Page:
The woman that is covering her mouth is no longer the woman she used to be. Water runs freely over her right hip. Foam runs down her body as she shaves her legs. She left Freeport two months ago, but she can smell John Werthner's sweat over her body as if they had been together the night before. Salty, clean, and hot, John's saliva tastes like the sea, and burns her skin even under this pure, cold, distant water. Vomit escapes now through her fingers as the tears roll down her face.
While she dries her hair, she is thinking about how fast things have changed. Three months earlier, they were at Captain Ben's Fish Market buying some clams and scungilli. While he was looking for the Chilean bass, she ran to enter the tiny, claustrophobic, white restroom filled with cleaning products and decadent seascape pictures framed in extraordinarily bad taste. The same restroom in which more than once they pressed their bodies against the others in a hurry. It wasn't the first sign of alarm. A month earlier she had gone to a doctor, "a routine visit" she would tell him, who confirmed her suspicions. She was then six weeks pregnant.
Sitting in the cold, white lavatory, she wasn't sure whether to tell him or not. She held her head in her hands while considering that John was the kind of man who has more than enough with his own problems. A coward. He would deny it, he would refuse any responsibility, he would call her a liar or, even worse, a whore. Then, having the excuse he had been waiting for so long, he would leave her. Jennifer was no dumb. She knew he wasn't committed at all. When she met him three years ago, he was committed to another woman, his wife, and that situation hadn't changed. He never said, "I'm going to leave her." It conformed her that, at least, he never used the typical "I can't leave her now, she is not okay, she has a mental problem" that some of her friends had heard from other men. John tried to talk about his wife as little as possible, and when Jennifer wanted to talk about the subject, he avoided straight answers.
After dining, John was holding her in his arms. "I love you," he whispered. "Oh, Jennie, I love you so much. I'd like things to be different." He sounded sincere, but he was looking at the clock she had over her night table to see if he was in time to go and play the role of the dedicated husband.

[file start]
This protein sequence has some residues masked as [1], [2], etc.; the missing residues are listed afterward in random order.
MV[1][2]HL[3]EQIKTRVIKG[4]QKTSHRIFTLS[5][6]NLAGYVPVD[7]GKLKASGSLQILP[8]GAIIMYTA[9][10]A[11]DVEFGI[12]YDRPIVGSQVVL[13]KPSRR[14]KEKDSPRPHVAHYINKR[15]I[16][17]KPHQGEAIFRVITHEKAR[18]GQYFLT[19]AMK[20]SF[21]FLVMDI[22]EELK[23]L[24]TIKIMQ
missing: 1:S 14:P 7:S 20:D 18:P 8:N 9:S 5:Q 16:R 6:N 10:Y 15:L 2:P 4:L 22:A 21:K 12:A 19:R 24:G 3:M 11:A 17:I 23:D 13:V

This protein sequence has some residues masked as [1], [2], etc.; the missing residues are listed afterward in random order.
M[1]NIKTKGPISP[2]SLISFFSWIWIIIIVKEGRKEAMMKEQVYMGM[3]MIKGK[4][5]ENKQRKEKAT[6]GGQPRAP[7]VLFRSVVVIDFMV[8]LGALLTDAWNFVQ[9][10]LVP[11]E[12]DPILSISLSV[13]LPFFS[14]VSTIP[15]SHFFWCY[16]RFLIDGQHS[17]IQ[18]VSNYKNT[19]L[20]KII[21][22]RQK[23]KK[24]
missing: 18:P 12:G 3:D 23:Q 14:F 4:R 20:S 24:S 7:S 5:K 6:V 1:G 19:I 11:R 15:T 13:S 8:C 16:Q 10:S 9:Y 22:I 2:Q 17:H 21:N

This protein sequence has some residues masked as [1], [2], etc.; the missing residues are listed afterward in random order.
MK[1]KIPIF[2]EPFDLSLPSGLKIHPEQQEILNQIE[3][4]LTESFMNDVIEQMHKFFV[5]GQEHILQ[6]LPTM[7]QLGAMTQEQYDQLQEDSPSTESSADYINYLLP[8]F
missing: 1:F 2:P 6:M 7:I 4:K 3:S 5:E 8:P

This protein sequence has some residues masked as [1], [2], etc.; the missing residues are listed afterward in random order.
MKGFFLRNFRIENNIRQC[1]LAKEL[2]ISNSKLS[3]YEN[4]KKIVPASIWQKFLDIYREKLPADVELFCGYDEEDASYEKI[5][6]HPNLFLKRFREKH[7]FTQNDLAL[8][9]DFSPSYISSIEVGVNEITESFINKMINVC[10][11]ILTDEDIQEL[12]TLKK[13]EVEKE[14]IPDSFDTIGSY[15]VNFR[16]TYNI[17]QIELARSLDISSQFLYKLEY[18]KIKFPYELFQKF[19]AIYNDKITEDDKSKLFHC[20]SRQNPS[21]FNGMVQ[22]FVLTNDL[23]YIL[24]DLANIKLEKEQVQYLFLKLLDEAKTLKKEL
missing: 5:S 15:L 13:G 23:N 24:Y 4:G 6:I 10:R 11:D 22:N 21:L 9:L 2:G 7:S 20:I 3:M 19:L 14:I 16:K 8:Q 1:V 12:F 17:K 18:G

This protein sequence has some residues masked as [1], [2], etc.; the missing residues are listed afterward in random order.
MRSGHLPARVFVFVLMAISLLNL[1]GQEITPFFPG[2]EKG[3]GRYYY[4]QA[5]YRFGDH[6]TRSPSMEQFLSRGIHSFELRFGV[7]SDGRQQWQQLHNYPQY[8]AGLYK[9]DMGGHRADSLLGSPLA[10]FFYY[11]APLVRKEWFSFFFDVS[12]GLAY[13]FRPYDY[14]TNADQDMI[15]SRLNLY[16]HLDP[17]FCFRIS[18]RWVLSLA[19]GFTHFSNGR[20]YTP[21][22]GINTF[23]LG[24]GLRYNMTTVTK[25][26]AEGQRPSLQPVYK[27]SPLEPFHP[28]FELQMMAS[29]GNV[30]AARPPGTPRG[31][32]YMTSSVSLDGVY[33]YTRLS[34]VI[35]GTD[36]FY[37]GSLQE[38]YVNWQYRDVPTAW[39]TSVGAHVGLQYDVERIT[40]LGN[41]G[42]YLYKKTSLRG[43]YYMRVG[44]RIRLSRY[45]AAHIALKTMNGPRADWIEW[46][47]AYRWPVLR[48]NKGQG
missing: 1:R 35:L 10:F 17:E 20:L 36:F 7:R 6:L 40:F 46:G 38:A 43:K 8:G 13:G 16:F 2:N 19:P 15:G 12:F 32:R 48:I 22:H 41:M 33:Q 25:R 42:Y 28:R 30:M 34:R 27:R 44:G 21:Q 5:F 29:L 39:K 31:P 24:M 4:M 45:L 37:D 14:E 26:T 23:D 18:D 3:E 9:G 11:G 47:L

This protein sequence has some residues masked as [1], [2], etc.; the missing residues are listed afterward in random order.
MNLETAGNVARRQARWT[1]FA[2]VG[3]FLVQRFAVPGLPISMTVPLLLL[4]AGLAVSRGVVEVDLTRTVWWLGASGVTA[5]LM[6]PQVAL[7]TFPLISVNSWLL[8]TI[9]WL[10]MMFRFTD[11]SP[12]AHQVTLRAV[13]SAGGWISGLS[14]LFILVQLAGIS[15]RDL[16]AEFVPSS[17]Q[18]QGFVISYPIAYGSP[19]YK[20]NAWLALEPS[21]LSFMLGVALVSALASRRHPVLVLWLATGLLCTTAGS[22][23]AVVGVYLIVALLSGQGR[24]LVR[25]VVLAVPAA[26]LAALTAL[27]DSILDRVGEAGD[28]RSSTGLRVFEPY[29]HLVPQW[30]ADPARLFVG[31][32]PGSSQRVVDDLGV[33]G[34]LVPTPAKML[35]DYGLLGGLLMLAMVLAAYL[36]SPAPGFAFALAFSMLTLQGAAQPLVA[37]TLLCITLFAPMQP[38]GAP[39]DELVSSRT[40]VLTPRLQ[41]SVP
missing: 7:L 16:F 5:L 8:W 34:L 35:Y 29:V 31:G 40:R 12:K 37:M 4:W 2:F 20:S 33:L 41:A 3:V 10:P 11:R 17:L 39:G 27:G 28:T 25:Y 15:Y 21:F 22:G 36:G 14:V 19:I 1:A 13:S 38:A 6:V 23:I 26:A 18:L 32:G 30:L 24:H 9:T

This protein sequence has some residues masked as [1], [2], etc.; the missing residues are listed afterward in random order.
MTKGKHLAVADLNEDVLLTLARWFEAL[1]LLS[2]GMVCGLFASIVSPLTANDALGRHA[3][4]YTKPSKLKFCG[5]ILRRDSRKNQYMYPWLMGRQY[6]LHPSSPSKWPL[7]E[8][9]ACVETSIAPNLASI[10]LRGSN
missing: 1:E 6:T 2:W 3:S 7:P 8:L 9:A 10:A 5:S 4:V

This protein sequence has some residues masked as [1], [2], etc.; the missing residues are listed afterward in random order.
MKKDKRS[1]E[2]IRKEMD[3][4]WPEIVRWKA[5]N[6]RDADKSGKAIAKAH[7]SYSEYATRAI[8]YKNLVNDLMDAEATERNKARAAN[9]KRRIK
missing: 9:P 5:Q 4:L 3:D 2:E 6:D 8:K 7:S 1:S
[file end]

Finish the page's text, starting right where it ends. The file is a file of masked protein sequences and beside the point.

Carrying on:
Until that night, until that precise moment, she was happy with what they had. She knew they weren't the typical couple of lovers, and was somehow proud of their mature relationship. Jennifer believed that they had a serious relationship. Maybe a strange relationship in the eyes of the rest of the world, but a serious and steady one in her eyes. She thought that his marriage was only an obstacle they would conquer some day. She believed they would end living together. She wanted to live with him. She wanted to live with him so badly . . . But she knew that she couldn't hurry the situation. She and Kathy, one of her friends from the college years, fantasized about getting into his house, throwing out his wife's toiletries, slashing any photo of the two of them she could find, and sleeping in their bed while they were away. Or going to that karaoke bar he goes with her and their mutual friends to stand in front of them and sing a psycho version of "Under My Skin." Or sending the happy couple a basket filled with their favorite chocolate-poisoned.
John was holding her, not knowing that he was taking away the little self-esteem she had left with the cheap words he was using to justify his departure. "We are both mature, and know what's best for both of us, don't we?" She knew it was time to go for him, and that she had another long, lonely sleepless night in front of her. She was mature enough to understand that things were better that way, but, at the same time, she couldn't avoid thinking that things were better only for him. And she could understand that he had to keep the appearances, but couldn't understand why he was leaving her alone. She could understand that his family needed him, but couldn't avoid wondering why he was leaving her A-L-O-N-E. And she could understand that he was a loving father, but couldn't understand why they had to sleep in the same bed. And she could understand that he was losing more than her while wasting his family's quality time to be with her, but couldn't understand why it didn't seem to be enough for her when she was supposed to be a modern, mature, and independent woman in her midthirties who would accept that situation happily. And that tortured her. Was she an independent, mature woman or a perfect idiot? While John was rubbing her arms, she was in a distant place. She could understand that he had to leave, but still, she couldn't understand why he had to tell her he loved her while looking in the night table direction to find out what time it was. "Oh, that's it. That is it! I know better than this. Fuck him!" she said to herself.
John was getting dressed, and she knew it would be the last time she saw his pitiful ritual. Sometimes everything he said sounded like a lie, but she wanted to believe him. And that night she wanted him to stay, but she just said, "John, go home," and opened the door for him. That was the night she decided to leave him.
As she was lying on the bed in her bedroom, all she could hear was the distant sound of the crickets outside. She foresaw a damned headache and an uncertain future.